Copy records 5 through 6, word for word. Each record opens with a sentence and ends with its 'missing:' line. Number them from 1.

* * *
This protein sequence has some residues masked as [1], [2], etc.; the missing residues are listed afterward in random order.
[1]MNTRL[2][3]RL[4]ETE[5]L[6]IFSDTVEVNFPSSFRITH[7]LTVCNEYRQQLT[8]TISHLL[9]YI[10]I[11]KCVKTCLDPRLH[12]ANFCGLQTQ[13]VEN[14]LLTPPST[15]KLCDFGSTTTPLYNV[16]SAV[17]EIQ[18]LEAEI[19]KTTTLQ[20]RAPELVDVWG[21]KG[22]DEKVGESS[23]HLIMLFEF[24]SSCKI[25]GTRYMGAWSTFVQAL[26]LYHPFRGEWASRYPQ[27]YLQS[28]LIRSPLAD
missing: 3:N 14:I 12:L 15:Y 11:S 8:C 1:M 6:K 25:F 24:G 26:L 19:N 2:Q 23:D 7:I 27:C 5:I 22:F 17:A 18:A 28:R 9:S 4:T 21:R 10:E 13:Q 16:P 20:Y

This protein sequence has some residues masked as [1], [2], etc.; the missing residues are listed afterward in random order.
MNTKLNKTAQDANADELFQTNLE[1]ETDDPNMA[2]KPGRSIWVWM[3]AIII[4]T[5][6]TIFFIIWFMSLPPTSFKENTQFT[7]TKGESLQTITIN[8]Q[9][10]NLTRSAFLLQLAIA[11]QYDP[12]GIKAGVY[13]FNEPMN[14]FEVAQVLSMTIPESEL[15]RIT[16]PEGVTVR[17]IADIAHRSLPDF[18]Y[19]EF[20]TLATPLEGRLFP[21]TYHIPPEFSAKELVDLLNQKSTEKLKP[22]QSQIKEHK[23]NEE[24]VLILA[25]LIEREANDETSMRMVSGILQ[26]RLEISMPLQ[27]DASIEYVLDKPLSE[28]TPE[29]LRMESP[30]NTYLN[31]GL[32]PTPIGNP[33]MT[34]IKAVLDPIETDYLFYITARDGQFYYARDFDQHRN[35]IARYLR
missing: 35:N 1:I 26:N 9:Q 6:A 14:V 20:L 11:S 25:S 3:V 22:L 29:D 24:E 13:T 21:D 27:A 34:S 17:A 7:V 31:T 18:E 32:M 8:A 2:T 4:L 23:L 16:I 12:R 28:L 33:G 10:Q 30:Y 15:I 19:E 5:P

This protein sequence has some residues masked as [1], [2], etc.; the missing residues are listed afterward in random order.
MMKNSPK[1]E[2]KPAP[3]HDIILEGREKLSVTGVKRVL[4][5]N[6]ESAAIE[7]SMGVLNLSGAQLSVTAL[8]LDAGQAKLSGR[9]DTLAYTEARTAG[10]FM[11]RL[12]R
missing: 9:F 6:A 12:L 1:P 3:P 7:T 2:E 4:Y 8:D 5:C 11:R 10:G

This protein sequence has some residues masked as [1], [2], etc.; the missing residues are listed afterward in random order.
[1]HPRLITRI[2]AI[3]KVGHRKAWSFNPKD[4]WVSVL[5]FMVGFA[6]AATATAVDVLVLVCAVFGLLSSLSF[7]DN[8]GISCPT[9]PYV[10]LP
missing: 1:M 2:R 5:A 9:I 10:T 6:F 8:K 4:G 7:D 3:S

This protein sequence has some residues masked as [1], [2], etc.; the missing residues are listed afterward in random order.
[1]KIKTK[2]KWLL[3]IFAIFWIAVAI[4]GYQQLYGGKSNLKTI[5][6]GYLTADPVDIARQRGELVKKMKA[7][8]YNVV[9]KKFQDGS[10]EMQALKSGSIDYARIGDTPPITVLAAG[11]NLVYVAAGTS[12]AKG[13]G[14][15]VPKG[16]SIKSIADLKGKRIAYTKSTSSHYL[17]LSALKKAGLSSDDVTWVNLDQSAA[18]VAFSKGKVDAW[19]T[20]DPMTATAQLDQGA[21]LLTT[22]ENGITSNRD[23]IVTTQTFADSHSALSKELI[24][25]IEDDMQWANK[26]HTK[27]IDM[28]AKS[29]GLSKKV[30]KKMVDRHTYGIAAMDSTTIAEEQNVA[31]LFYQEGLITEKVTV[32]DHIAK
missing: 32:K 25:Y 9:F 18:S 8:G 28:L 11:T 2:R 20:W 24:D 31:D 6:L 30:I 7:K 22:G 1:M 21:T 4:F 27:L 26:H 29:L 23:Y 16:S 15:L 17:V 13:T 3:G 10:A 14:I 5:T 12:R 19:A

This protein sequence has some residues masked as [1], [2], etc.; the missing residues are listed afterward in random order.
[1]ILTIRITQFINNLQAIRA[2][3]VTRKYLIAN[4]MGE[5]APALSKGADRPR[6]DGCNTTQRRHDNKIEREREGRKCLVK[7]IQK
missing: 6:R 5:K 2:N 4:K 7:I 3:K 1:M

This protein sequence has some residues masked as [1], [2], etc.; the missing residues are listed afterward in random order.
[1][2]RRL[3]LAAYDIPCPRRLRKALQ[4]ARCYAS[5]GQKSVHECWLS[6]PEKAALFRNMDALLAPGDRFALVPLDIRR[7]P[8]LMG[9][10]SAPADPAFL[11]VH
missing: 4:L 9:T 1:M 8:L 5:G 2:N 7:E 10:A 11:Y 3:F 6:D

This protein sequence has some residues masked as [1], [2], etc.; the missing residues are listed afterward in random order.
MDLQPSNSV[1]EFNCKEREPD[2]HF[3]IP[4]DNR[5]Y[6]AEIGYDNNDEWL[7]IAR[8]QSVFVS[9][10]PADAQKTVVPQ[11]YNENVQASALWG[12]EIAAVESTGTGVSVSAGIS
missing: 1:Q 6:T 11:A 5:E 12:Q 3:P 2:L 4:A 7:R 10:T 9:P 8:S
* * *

This protein sequence has some residues masked as [1], [2], etc.; the missing residues are listed afterward in random order.
[1]KIKTK[2]KWLL[3]IFAIFWIAVAI[4]GYQQLYGGKSNLKTI[5][6]GYLTADPVDIARQRGELVKKMKA[7][8]YNVV[9]KKFQDGS[10]EMQALKSGSIDYARIGDTPPITVLAAG[11]NLVYVAAGTS[12]AKG[13]G[14][15]VPKG[16]SIKSIADLKGKRIAYTKSTSSHYL[17]LSALKKAGLSSDDVTWVNLDQSAA[18]VAFSKGKVDAW[19]T[20]DPMTATAQLDQGA[21]LLTT[22]ENGITSNRD[23]IVTTQTFADSHSALSKELI[24][25]IEDDMQWANK[26]HTK[27]IDM[28]AKS[29]GLSKKV[30]KKMVDRHTYGIAAMDSTTIAEEQNVA[31]LFYQEGLITEKVTV[32]DHIAK
missing: 32:K 25:Y 9:F 18:S 8:G 28:L 11:T 2:R 20:W 24:D 31:D 6:L 30:I 7:K 22:G 1:M 21:T 4:F 27:L 26:H 29:L 23:Y 16:S 15:L 17:V 13:T 3:G 10:A 14:I 5:T 12:R 19:A

This protein sequence has some residues masked as [1], [2], etc.; the missing residues are listed afterward in random order.
[1]ILTIRITQFINNLQAIRA[2][3]VTRKYLIAN[4]MGE[5]APALSKGADRPR[6]DGCNTTQRRHDNKIEREREGRKCLVK[7]IQK
missing: 6:R 5:K 2:N 4:K 7:I 3:K 1:M